Saturday, May 14, 2011

Storymaker Conference - Report 3: Show, Don't Tell

This post was eaten when Blogger had indigestion. It was restored minus its comments
and with distorted labels. When I edited it to correct the labels, it posted it as of today.
It was actually published on March 11th.

One very valuable class I attended was taught by Annette Lyon on Show, Don't Tell. I'd heard good things about Annette's class from other conference attendees, and I was glad it was offered twice, so I didn't have to decide between two good things. Annette used a lot of exercises and visuals, which helped me a lot.

Telling has the writer interpreting events, feelings, etc. for the reader, whereas showing allows readers to experience the scenes for themselves. We need to trust that the readers will 'get it' without us spelling it out for them.

Point of view (POV) is the filter the story is being shown through, and if we're using multiple POVs we need to consider how differently the various people might look at a scene and interpret it. Annette showed a picture and had everyone describe the scene by showing and then had two people come up and read what they'd written. It was fascinating to see what had drawn the attention of the writers. I hadn't noticed the room's interior because I'd focused on what was outside the window.

This exercise made me think of the way Rowling handled the Harry Potter series. The books are written in third person but a very tight third person. With a handful of exceptions, everything we see is through the Harry filter. If he didn't hear or see it, neither did we.

POV can be a very effective way to show, but we need to make sure the POV doesn't intrude. And we have to be careful not to head hop.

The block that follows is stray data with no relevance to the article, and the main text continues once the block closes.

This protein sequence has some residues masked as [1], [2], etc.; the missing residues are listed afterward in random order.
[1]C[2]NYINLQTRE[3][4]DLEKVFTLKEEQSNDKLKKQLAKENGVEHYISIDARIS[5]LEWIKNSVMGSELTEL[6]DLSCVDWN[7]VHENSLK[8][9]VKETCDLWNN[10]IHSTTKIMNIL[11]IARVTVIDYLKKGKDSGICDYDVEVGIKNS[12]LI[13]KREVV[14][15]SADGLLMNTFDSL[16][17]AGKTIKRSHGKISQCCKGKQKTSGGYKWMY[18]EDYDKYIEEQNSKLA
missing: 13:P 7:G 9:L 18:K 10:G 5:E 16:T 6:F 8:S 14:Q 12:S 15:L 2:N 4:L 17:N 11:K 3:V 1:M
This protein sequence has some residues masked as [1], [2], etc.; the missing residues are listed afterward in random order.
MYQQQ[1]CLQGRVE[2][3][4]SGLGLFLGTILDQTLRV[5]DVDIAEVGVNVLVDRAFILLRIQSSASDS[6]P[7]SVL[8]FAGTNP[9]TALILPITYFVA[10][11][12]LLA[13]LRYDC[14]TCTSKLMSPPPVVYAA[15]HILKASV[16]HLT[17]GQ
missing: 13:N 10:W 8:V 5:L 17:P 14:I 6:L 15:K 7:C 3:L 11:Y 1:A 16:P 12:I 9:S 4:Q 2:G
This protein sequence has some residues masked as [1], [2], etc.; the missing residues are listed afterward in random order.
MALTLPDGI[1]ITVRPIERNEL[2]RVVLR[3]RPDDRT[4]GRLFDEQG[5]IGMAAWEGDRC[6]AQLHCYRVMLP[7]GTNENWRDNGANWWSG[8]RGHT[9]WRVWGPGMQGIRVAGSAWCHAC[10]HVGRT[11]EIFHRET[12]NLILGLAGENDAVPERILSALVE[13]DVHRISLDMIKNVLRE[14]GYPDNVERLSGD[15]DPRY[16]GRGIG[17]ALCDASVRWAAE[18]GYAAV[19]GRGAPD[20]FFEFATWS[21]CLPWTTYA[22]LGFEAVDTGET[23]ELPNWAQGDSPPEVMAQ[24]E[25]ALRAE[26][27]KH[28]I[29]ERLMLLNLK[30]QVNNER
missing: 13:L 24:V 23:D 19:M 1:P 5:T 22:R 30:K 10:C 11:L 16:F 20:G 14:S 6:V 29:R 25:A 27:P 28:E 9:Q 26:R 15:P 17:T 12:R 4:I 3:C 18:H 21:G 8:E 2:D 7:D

Some words that signal you're telling (this was a real eye opener for me):
  • realized
  • listened
  • watched
  • noticed
  • thought
  • felt
  • saw
Show thoughts and emotions powerfully and avoid words with multiple meanings. Be specific. Don't just say it was a car; say what kind of car it was, color, etc.

Have you found any ways that help you spot when you're telling?


  1. The list of verbs to avoidis very useful - thank you for sharing. I am guilty of using some of these even when in deep POV. Shall watch out for them now!

  2. I have a rather large cast of characters (more people to kill along the way). So its important not to head hop too much. Stick with that tight Third Person POV and a few main characters. Thanks for the list. I'll keep an eye open for them while writing today.

  3. Hmmm, that list of words is interesting. I think I'm going to go do a quick search of the MS, as I think I may have some showing to do. :P

  4. Yes, Paula. It was an eye opener for me. I'd already become sensitive to "was" because of autocrit's "overused words" scan, but I hadn't considered the others.

    Chase, so you're one of those writers, huh? Well, I shouldn't point fingers since people die in my books, too.

    Same here, L.G.!

  5. Oh golly, this is such a problem for me. Those verbs though are fabulous (I'm off to search/find in my ms). Feel is another one.

  6. Whoops! Just read it again and "feel" is in the list. Sorry :(

  7. I went to that class as well. I REALLY liked the list of words. It's things like that list that make understanding the craft more practical. It is something you can really get your hands into.

  8. I missed this class, so thanks for posting. In fact, now that I've discovered your blog, I'll be back to read your other posts. :)

  9. I learned a lot from this class of Annette's as well. I love it when I hear something new!

  10. Great article. I think I am going to repost it, if that's okay...

  11. Sue, I know what you mean. They're such good words ... if used correctly. It's the learning what's correct that's the journey.

    Shelly, that's exactly what I thought when Annette started listing the words. *lightbulb goes on*

    Tamara, nice to meet you!

    Valerie, it must make the teachers feel good, when people come away with practical things, useful tips. That's the stuff I love the most about my day job conferences, walking away with something I can apply right now.

    Lara, that's fine. Thanks.

  12. P.S. It would be awesome if you could also give some tips about better ways to describe what the character is experiencing -- going through -- besides "telling" with words such as "realized", "saw", etc. I know I make this mistake all the time! But what are some good ways to show more? What words are more "showy"? Thanks!

  13. I just discovered your blog, Donna, and I'm so glad I did. This was so helpful, and gave me a lot to think about. The list of words is definitely an eye-opener!!